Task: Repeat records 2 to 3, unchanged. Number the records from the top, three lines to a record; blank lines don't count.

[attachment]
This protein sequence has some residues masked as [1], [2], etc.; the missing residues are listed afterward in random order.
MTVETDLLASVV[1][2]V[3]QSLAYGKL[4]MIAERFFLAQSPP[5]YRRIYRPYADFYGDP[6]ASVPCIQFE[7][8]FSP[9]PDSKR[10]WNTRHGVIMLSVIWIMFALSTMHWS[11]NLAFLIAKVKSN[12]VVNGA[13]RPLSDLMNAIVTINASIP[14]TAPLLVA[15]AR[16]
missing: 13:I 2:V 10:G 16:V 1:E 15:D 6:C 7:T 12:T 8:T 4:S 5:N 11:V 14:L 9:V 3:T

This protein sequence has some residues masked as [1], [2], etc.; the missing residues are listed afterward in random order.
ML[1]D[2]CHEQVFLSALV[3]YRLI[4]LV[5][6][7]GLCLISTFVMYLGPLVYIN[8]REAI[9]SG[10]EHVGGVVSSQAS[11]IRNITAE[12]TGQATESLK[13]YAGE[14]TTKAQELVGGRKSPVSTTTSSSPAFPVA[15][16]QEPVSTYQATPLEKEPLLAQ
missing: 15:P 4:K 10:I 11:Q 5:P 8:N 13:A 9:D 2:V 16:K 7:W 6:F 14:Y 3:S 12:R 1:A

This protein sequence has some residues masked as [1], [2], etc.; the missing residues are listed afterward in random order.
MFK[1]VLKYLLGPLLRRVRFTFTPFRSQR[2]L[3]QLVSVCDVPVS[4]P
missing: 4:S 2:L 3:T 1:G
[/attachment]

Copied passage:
This protein sequence has some residues masked as [1], [2], etc.; the missing residues are listed afterward in random order.
ML[1]D[2]CHEQVFLSALV[3]YRLI[4]LV[5][6][7]GLCLISTFVMYLGPLVYIN[8]REAI[9]SG[10]EHVGGVVSSQAS[11]IRNITAE[12]TGQATESLK[13]YAGE[14]TTKAQELVGGRKSPVSTTTSSSPAFPVA[15][16]QEPVSTYQATPLEKEPLLAQ
missing: 15:P 4:K 10:I 11:Q 5:P 8:N 13:A 9:D 2:V 16:K 7:W 6:F 14:Y 3:S 12:R 1:A

This protein sequence has some residues masked as [1], [2], etc.; the missing residues are listed afterward in random order.
MFK[1]VLKYLLGPLLRRVRFTFTPFRSQR[2]L[3]QLVSVCDVPVS[4]P
missing: 4:S 2:L 3:T 1:G